As we are amid this current COVID-19 pandemic, the nation is asking people to change their behavior. It sounds simple, but behavior change is difficult. I recently read an article in the American Journal of Health Education by Robert Bensley who talks about this concept. Changing behavior shouldn’t be difficult because we now know the harmful behaviors and the impact on our health. Yet we see it all the time. People who continue to smoke, lack exercise, large alcohol consumption, an unbalanced diet, and refusing to begin treatment for a wide variety of other issues. So it perplexes me to some extent that the government officials are completely frustrated with people’s lack of compliance in behavior change. Yes, we should endorse and follow these guidelines but the complexity of getting so many people to adhere is challenging to say the least.
Behavior change used to be simple. Perhaps because we had fewer choices. When it was dark outside and your mom called you inside, you went inside. When there was a train coming, you stopped at the tracks. You didn’t try to beat the train in your car. When we had fire drills in school, (and I also had air raid drills) or lockdowns, we all stopped what we were doing, changed our behavior and complied because we knew the consequences. We did not have to be told time and time again why it was important.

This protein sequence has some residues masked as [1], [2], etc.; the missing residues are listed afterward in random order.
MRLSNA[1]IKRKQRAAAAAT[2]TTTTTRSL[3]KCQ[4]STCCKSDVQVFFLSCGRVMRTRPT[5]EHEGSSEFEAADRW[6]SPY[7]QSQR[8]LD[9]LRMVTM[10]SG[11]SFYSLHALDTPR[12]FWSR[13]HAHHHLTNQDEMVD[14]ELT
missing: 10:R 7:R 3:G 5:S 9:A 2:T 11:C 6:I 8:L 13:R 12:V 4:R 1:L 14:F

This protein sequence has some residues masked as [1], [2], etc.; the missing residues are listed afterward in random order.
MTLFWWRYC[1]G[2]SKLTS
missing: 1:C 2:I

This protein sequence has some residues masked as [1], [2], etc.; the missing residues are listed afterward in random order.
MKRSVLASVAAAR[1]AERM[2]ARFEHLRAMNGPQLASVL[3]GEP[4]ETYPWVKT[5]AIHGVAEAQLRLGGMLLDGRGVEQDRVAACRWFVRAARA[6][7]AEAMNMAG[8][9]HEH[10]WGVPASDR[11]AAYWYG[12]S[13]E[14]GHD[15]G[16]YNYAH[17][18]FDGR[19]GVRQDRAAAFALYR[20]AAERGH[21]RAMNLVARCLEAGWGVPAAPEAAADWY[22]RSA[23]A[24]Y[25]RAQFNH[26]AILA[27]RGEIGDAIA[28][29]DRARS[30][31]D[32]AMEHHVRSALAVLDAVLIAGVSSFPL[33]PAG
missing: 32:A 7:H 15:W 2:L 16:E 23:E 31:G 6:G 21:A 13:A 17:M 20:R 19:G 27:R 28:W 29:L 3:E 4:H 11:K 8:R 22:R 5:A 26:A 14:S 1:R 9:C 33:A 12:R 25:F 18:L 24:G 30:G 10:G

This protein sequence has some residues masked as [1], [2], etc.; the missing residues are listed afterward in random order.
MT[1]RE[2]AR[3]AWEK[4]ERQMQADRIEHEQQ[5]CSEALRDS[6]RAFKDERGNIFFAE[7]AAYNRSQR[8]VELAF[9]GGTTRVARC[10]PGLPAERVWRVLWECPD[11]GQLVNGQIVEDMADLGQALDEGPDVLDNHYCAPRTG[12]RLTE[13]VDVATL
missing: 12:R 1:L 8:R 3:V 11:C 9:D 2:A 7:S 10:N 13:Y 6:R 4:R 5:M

I was in Home Depot recently. I was painting my bedroom, had all my supplies early on, but ran out of paint. As I was in the store, doing one task, I noticed other people trying to decide which patio furniture to buy and another couple working with an employee to help design their new kitchen. This was an essential trip? No wonder we are slow to flatten this curve.
As Bensley points out, we now have several theories on behavior change. I teach these theories in my classes and students have had a hard time keeping them straight. Behavior change is not simple. People are uncomfortable with new behavior. It is the unknown for them. “If I stay with my known behavior, I will feel more secure and everything will turn out”- a typical thought process. Yet we know the opposite is true, and all we need to do is listen to the news to receive confirmation.
Perhaps if we educate early on the importance of behavior change to our students, in our health and physical education classes, set goals, self-manage, we might be able to flatten any future curves in a timelier manner.
Marcia Berke, Ed D
Northern Illinois University
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